Angioedema without wheals (AE) is a symptom characterised by localised episodes of oedema presumably caused by kinin release from kininogen cleavage. It can result from a hereditary deficiency in C1 Inhibitor (C1Inh), but it can present with normal level of C1Inh. These forms are typically difficult to diagnose although enhanced kinin production is suspected or demonstrated in some cases.

Objectives

We wanted to investigate bradykinin overproduction in all AE condition with normal C1Inh, excluding cases with enhanced kinin catabolism, and to propose this parameter as a disease biomarker.

Methods

We retrospectively investigated high molecular weight kininogen (HK) cleavage pattern, using gel electrophoresis and immunorevelation. Plasma samples were drawn using the same standardised procedure from blood donors or AE patients with normal C1Inh conditions, normal kinin catabolism, and without prophylaxis.

Results

Circulating native HK plasma concentrations were similar in the healthy men (interquartile range: 98–175μg/mL, n = 51) and in healthy women (90–176μg/mL, n = 74), while HK cleavage was lower (p<0.001) in men (0–5%) than women (3–9%). Patients exhibited lower native HK concentration (p<10−4; 21–117μg/mL, n = 31 for men; 0–84μg/mL, n = 41 for women) and higher HK cleavage (p<10−4; 10–30% and 14–89%, respectively) than healthy donors. Pathological thresholds were set at: <72μg/mL native HK, >14.4% HK cleavage for men; <38μg/mL; native HK, >33.0% HK cleavage for women, with >98% specificity achieved for all parameters. In plasma from patients undergoing recovery two months after oestrogen/progestin combination withdrawal (n = 13) or two weeks after AE attack (n = 2), HK cleavage was not fully restored, suggesting its use as a post-attack assay.

Conclusion

As a diagnostic tool, HK cleavage can offer physicians supportive arguments for kinin production in suspected AE cases and improve patient follow-up in clinical trials or prophylactic management.

]]>
<![CDATA[Impact of experimental hypercalcemia on routine haemostasis testing]]> https://www.researchpad.co/article/5989db51ab0ee8fa60bdc206

Background

The blood to anticoagulant ratio is standardized according to the physiological calcium concentration in blood samples conventionally used for hemostasis testing. Specifically, one fixed volume of 0.109 mmol/L sodium citrate is added to 9 volumes of blood. Since little is known about the impact of hypercalcemia on the calcium-binding capacity of citrate, this study was planned to investigate the effect of experimental hypercalcemia on routine hemostasis testing.

Methods

Fifteen pooled citrated plasmas with matching lithium-heparin pooled plasma from patients with different values of prothrombin time (PT) were divided in three aliquots of 0.6mL each. The first paired aliquots of both citrate and lithium-heparin plasma were supplemented with 60μL of saline, the second paired aliquots with 30μL of saline and 30μL of calcium chloride and the third paired aliquots with 60μL of calcium chloride. Total and ionized calcium was measured in all aliquots of citrate and lithium-heparin plasma, whereas PT, activated partial thromboplastin time (APTT) and fibrinogen were measured in citrate plasma aliquots.

Results

Total calcium concentration gradually increased in both lithium-heparin and citrate plasma aliquots 2 and 3 compared to baseline aliquot 1. The concentration of ionized calcium also gradually increased in lithium-heparin plasma aliquots 2 and 3, whereas it remained immeasurable (i.e., <0.10 mmol/L) in all citrate plasma aliquots. No significant differences were observed for values of PT, APTT and fibrinogen in citrate plasma aliquots 2 and 3 compared to the baseline aliquot 1, with a mean bias was always comprised within the desirable quality specifications derived from biological variability data.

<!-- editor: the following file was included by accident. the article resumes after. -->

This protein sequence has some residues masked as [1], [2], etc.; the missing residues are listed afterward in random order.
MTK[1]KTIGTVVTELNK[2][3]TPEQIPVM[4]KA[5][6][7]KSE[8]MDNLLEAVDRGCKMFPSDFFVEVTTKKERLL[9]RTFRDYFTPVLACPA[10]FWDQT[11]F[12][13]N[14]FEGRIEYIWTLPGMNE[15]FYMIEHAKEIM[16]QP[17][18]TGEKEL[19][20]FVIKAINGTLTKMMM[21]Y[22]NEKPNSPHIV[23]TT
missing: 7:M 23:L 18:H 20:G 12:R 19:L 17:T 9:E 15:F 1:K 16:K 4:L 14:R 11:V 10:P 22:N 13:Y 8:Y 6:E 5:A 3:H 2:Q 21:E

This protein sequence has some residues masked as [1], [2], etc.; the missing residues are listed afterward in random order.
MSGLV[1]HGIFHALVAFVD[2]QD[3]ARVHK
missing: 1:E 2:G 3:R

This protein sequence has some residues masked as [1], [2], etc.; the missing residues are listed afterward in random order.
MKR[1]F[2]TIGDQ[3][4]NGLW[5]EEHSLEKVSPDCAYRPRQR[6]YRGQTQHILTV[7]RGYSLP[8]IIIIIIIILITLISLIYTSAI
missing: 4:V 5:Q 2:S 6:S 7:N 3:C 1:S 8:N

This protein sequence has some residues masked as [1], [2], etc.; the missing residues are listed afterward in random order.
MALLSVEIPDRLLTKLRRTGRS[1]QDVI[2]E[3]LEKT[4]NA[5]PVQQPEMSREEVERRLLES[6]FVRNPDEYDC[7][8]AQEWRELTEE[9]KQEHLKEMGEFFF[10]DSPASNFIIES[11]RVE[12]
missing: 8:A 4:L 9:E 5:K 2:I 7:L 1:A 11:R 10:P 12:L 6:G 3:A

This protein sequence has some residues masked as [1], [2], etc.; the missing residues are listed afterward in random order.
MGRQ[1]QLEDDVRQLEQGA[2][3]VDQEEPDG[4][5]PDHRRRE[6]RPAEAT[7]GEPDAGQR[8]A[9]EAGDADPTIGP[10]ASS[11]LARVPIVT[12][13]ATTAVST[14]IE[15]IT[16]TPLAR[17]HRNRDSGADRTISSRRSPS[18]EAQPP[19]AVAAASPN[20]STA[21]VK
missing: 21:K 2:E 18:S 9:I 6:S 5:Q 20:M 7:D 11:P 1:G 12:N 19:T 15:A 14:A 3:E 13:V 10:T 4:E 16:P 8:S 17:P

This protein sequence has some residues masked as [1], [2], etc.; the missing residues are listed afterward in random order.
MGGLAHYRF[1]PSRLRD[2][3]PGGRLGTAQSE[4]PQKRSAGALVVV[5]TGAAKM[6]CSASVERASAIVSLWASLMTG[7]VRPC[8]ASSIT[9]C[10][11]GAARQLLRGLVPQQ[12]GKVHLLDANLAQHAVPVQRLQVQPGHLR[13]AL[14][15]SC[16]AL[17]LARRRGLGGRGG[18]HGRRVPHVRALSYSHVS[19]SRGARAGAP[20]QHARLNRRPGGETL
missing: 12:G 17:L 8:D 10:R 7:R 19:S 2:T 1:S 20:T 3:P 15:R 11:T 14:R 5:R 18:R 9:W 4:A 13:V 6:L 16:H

Conclusion

Hypercalcemia, up to severe hypercalcemia does not generate significant bias in results of first-line coagulations tests, so that hypothetical consideration of adjusting citrate-blood ratio is unjustified in hypercalcemic patients.

]]>
<![CDATA[Morbidity and Mortality in 7,684 Women According to Personal Hair Dye Use: The Copenhagen City Heart Study followed for 37 Years]]> https://www.researchpad.co/article/5989da77ab0ee8fa60b97290

Background

Permanent hair dye contains aromatic amines which are carcinogenic, and can cause allergic skin reactions. In the long term personal use of hair dye might therefore influence both morbidity and mortality.

Objectives

We tested the hypothesis that personal use of hair dye in women is associated with increased morbidity and mortality in the general population.

Methods

We included 7,684 women from the Copenhagen City Heart Study with information on the use of personal hair dye. We assessed the risk of cancer, skin diseases, other morbidities, and mortality during a median follow-up of 27 years (range 0–37).

Results

The multivariable adjusted hazard ratio for malignant melanoma in women with versus without personal use of hair dye was 2.07 (95% confidence interval 1.25–3.42). There was no increased risk of other cancer types. For other skin diseases and other major causes of morbidity we found no differences between the two groups, except for a minor excess of digestive diseases and increased risk of Parkinson’s disease among women using hair dye. Finally, we found no difference in all-cause mortality comparing women using personal hair dye or not. After correction for multiple comparisons, none of the results remained significant. However, in sensitivity analysis the excess risk of malignant melanoma remained increased with a hazard ratio of 2.58 (95%CI 1.33–5.03) among users of personal hair dye.

Conclusions

Personal use of hair dye does not have major influences on morbidity and mortality. Our finding of a 2-fold risk of malignant melanoma in women using hair dye is hypothesis generating.

]]>